BY SILVI WRITER and CHINA DAILY
Hong Kong’s talents and professionals, especially the youths, are urged to “change their mindset” to embrace opportunities brought by the Guangdong-Hong Kong-Macao Greater Bay Area (GBA) for better prospects.
“We are competing with talents from the whole country. We should reflect on what competitive edge we still have,” said Chuk-kin Lau, Publisher of Recruit, Hong Kong’s leading recruitment magazine, on Friday.
Lau noted that Hong Kong cannot rest on its laurels due to shortages in technology talents. The city should formulate and execute strategies on how to attract global technology professionals amid the fierce competition.
Lau made the remarks at a ceremony for the 30th Recruit Roundtable and luncheon for Changes for Talents and Bay Area Opportunities.
Hosted by Recruit, also an all-rounded recruitment services media, and co-organized by Hong Kong Management Association and China Daily Hong Kong Edition, the event drew nearly 100 academics, consultants, officials and employers to discuss how the city’s talents should prepare for opportunities brought by the GBA.
Hong Kong Chief Secretary for Administration Matthew Cheung Kin-chung said the government will ride on its internationalization to connect with mainland’s innovation and technology resources to cement the GBA as a global innovation and technology hub.
The GBA refers to the central government’s scheme to link the Hong Kong and Macao special administrative regions with Guangzhou, Shenzhen, Zhuhai, Foshan, Zhongshan, Dongguan, Huizhou, Jiangmen and Zhaoqing into an integrated world-class cluster. The combined gross domestic product of the 11 cities currently reach US$1.5 trillion, or 12 percent of the national economy, even though it is home to only 5 percent of the country’s population.
Leveraging on Hong Kong’s world-class universities, strength in research and development, robust judicial and intellectual property protection mechanisms, sound business environment and the reputation of a safe and secure city, Hong Kong is pooling innovative resources from the city, the mainland and other parts of the world together, the chief secretary said.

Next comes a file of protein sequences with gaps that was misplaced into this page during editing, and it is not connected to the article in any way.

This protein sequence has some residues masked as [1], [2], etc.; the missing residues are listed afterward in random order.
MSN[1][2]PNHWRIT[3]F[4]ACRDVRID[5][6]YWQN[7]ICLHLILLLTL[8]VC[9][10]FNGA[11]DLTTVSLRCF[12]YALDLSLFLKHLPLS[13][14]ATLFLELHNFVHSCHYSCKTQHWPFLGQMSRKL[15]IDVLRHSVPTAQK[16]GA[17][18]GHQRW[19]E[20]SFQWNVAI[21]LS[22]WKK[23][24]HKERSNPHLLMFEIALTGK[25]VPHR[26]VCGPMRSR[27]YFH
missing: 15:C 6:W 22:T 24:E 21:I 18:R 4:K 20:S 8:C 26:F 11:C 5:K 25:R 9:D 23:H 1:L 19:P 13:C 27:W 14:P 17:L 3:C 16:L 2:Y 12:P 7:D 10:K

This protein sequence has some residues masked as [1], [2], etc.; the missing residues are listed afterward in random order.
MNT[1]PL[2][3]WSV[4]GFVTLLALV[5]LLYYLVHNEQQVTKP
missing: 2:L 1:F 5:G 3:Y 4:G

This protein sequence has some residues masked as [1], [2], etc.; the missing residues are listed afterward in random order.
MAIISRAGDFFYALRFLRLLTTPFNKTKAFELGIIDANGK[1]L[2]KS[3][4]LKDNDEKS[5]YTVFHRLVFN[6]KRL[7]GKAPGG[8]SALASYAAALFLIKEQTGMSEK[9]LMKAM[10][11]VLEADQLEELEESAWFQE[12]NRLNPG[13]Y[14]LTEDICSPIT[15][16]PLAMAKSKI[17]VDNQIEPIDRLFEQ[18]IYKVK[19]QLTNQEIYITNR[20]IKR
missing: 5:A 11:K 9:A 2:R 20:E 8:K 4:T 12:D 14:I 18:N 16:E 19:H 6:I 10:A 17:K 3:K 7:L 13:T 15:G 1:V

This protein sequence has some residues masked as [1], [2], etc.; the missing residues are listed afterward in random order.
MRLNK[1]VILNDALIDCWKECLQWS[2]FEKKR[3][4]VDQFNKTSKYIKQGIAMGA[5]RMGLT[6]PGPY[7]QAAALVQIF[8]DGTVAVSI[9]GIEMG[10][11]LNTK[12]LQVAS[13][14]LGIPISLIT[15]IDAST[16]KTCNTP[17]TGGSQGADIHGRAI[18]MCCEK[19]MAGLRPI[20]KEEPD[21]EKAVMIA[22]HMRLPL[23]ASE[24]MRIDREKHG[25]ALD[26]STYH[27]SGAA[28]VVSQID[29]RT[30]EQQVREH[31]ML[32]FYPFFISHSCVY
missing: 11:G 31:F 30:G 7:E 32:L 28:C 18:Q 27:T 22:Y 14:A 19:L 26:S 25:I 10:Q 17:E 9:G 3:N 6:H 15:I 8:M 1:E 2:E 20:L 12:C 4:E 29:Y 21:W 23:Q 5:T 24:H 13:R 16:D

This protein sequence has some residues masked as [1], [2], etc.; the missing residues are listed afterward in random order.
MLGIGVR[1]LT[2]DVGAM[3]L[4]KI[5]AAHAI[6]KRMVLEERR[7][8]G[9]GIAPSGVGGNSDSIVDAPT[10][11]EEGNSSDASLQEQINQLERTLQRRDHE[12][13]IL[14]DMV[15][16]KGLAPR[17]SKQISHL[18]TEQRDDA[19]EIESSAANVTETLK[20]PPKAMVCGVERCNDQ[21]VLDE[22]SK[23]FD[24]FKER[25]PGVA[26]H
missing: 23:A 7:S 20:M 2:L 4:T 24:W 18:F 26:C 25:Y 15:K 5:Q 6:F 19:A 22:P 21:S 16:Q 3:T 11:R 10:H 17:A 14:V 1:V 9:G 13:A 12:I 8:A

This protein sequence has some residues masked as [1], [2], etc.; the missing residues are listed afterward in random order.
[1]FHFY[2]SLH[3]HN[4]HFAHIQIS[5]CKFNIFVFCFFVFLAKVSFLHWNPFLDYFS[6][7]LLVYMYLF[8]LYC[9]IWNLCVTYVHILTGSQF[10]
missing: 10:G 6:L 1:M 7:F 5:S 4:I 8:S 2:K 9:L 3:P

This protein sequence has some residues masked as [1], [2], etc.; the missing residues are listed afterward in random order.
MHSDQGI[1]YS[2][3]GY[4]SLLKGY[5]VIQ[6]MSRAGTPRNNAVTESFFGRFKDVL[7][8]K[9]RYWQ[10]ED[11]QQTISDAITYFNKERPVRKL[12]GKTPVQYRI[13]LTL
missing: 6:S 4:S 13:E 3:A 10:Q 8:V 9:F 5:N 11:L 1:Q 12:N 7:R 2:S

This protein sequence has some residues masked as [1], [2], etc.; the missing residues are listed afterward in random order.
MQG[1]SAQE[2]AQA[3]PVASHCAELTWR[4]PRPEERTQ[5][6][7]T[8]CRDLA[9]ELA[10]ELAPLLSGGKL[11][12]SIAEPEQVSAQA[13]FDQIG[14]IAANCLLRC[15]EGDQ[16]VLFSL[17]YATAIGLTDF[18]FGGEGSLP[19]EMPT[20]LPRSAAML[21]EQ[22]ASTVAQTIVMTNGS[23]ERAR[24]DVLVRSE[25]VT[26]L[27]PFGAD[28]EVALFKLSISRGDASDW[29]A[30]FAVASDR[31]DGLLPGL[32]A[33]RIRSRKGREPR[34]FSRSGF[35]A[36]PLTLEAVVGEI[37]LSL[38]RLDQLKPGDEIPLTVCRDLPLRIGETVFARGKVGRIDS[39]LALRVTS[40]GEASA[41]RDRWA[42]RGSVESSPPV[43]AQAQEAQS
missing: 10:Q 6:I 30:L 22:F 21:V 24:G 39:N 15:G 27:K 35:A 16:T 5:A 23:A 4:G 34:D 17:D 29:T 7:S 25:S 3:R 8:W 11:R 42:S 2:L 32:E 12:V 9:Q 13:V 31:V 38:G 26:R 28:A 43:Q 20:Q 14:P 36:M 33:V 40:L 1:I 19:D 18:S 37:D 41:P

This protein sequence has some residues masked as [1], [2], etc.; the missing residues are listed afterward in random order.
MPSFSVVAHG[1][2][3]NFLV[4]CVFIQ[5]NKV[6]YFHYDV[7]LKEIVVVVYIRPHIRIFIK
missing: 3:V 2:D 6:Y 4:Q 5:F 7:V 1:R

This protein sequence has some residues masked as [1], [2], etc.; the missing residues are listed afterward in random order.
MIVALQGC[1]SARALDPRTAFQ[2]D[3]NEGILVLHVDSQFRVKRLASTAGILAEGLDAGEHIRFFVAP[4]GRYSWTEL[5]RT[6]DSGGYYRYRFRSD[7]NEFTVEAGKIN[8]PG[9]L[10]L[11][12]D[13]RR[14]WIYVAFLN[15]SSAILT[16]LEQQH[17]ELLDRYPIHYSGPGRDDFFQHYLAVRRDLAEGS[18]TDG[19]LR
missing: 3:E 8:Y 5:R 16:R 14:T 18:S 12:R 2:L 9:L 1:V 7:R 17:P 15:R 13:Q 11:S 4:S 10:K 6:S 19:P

The SAR will broaden channels not only for international innovative businesses to enter the mainland, but also for mainland startups to go global, he said.
Hong Kong now comprises the ingredients of a global financial center like “Nylonkong”.
“If she can have the potential of being ‘the Silicon Valley in China’, the city will have greater development prospects,” Cheung said.
The government is working to facilitate local industries, the medical care and education in particular, to seize opportunities in the GBA, to solve the city’s problem of labor shortage.
Moreover, interconnectivity with other cities in the GBA will be strengthened via policy adjustments and breakthroughs.
“The SAR government will seize the opportunities offered by the GBA and seek breakthroughs in operational mechanisms to enhance interconnection with other cities and facilitate the easy flow of productive elements,” Cheung said.
Time to give up ‘Superiority Complex’
During the luncheon, Bosco Law Ching-kit, chief executive officer at Lawsgroup, a family-controlled group whose economic interests range from apparel manufacturing to retail to property urged Hong Kong’s youths to give up their “superiority complex”, which has turned to be their “worse side”.
“(Hong Kong’s) young people should change their mindset,” he said, adding the employees of his group are willing to work on the mainland.
Wilson Chan Fung-cheung, associate director at MBA City University of Hong Kong and founder of Belt and Road Pioneer, also encouraged the city’s youths to be brave amid uncertainties so that they can grasp opportunities ahead.
Dennis Chow Chi-yin, southern region managing partner at Deloitte China, said, “If Hong Kong can integrate with the development of the GBA, then the city will endow more career development opportunities to the city’s youth.”